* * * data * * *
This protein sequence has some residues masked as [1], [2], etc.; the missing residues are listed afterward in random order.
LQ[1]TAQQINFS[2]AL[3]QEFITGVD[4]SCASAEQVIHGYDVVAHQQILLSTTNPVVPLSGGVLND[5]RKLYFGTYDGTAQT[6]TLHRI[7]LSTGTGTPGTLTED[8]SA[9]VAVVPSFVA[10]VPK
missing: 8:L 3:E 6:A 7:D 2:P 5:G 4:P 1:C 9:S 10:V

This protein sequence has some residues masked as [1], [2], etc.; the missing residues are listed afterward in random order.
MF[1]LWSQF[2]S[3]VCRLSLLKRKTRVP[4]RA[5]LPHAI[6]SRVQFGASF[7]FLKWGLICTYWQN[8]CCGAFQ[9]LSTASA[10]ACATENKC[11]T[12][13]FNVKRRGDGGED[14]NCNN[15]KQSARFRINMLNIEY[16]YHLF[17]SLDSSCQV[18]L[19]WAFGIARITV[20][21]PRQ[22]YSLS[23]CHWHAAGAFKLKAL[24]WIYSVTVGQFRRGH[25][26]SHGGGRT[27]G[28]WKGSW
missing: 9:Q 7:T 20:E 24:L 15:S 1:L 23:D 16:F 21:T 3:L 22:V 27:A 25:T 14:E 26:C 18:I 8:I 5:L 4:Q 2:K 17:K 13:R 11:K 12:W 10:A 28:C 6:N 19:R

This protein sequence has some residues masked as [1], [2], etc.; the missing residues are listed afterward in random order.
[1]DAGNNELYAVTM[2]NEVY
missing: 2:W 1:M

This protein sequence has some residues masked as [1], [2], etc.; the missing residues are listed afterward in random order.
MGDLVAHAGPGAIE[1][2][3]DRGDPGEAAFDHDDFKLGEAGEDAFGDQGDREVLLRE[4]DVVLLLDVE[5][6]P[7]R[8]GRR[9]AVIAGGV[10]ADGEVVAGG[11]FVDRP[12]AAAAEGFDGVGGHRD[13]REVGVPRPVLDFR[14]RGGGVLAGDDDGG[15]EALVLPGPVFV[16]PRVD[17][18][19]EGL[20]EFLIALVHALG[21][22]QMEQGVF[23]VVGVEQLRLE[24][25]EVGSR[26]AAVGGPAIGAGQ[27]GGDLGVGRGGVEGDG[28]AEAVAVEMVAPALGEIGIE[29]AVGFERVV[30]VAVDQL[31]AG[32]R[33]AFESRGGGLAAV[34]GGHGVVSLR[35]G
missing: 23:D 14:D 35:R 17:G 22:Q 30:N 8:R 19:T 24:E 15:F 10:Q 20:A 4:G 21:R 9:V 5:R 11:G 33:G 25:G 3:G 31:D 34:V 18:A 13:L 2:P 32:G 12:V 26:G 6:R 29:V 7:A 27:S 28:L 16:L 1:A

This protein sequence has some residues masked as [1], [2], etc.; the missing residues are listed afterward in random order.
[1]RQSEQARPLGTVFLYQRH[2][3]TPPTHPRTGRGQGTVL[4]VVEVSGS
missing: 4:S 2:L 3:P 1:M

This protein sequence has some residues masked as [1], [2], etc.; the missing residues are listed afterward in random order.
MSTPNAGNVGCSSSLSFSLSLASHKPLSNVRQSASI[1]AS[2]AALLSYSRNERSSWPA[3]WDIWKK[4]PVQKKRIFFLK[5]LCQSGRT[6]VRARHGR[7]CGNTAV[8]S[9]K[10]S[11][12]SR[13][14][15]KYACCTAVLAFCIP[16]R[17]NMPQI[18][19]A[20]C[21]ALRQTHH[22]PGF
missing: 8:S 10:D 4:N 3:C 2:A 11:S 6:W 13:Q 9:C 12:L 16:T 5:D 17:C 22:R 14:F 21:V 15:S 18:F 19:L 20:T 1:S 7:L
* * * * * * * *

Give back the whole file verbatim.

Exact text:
This protein sequence has some residues masked as [1], [2], etc.; the missing residues are listed afterward in random order.
LQ[1]TAQQINFS[2]AL[3]QEFITGVD[4]SCASAEQVIHGYDVVAHQQILLSTTNPVVPLSGGVLND[5]RKLYFGTYDGTAQT[6]TLHRI[7]LSTGTGTPGTLTED[8]SA[9]VAVVPSFVA[10]VPK
missing: 8:L 3:E 6:A 7:D 2:P 5:G 4:P 1:C 9:S 10:V

This protein sequence has some residues masked as [1], [2], etc.; the missing residues are listed afterward in random order.
MF[1]LWSQF[2]S[3]VCRLSLLKRKTRVP[4]RA[5]LPHAI[6]SRVQFGASF[7]FLKWGLICTYWQN[8]CCGAFQ[9]LSTASA[10]ACATENKC[11]T[12][13]FNVKRRGDGGED[14]NCNN[15]KQSARFRINMLNIEY[16]YHLF[17]SLDSSCQV[18]L[19]WAFGIARITV[20][21]PRQ[22]YSLS[23]CHWHAAGAFKLKAL[24]WIYSVTVGQFRRGH[25][26]SHGGGRT[27]G[28]WKGSW
missing: 9:Q 7:T 20:E 24:L 15:S 1:L 23:D 16:F 21:T 3:L 22:V 27:A 25:T 14:E 26:C 18:I 8:I 5:L 4:Q 2:K 17:K 13:R 11:K 12:W 10:A 28:C 6:N 19:R

This protein sequence has some residues masked as [1], [2], etc.; the missing residues are listed afterward in random order.
[1]DAGNNELYAVTM[2]NEVY
missing: 2:W 1:M

This protein sequence has some residues masked as [1], [2], etc.; the missing residues are listed afterward in random order.
MGDLVAHAGPGAIE[1][2][3]DRGDPGEAAFDHDDFKLGEAGEDAFGDQGDREVLLRE[4]DVVLLLDVE[5][6]P[7]R[8]GRR[9]AVIAGGV[10]ADGEVVAGG[11]FVDRP[12]AAAAEGFDGVGGHRD[13]REVGVPRPVLDFR[14]RGGGVLAGDDDGG[15]EALVLPGPVFV[16]PRVD[17][18][19]EGL[20]EFLIALVHALG[21][22]QMEQGVF[23]VVGVEQLRLE[24][25]EVGSR[26]AAVGGPAIGAGQ[27]GGDLGVGRGGVEGDG[28]AEAVAVEMVAPALGEIGIE[29]AVGFERVV[30]VAVDQL[31]AG[32]R[33]AFESRGGGLAAV[34]GGHGVVSLR[35]G
missing: 23:D 14:D 35:R 17:G 22:Q 30:N 8:R 19:T 24:E 15:F 10:Q 20:A 4:G 21:R 9:V 5:R 11:G 33:G 25:G 3:G 31:D 34:V 18:A 13:L 2:P 32:G 12:V 26:G 6:R 29:V 7:A 27:S 28:L 16:L 1:A

This protein sequence has some residues masked as [1], [2], etc.; the missing residues are listed afterward in random order.
[1]RQSEQARPLGTVFLYQRH[2][3]TPPTHPRTGRGQGTVL[4]VVEVSGS
missing: 4:S 2:L 3:P 1:M

This protein sequence has some residues masked as [1], [2], etc.; the missing residues are listed afterward in random order.
MSTPNAGNVGCSSSLSFSLSLASHKPLSNVRQSASI[1]AS[2]AALLSYSRNERSSWPA[3]WDIWKK[4]PVQKKRIFFLK[5]LCQSGRT[6]VRARHGR[7]CGNTAV[8]S[9]K[10]S[11][12]SR[13][14][15]KYACCTAVLAFCIP[16]R[17]NMPQI[18][19]A[20]C[21]ALRQTHH[22]PGF
missing: 8:S 10:D 4:N 3:C 2:A 11:S 6:W 13:Q 9:C 12:L 16:T 5:D 17:C 22:R 14:F 21:V 15:S 18:F 19:L 20:T 1:S 7:L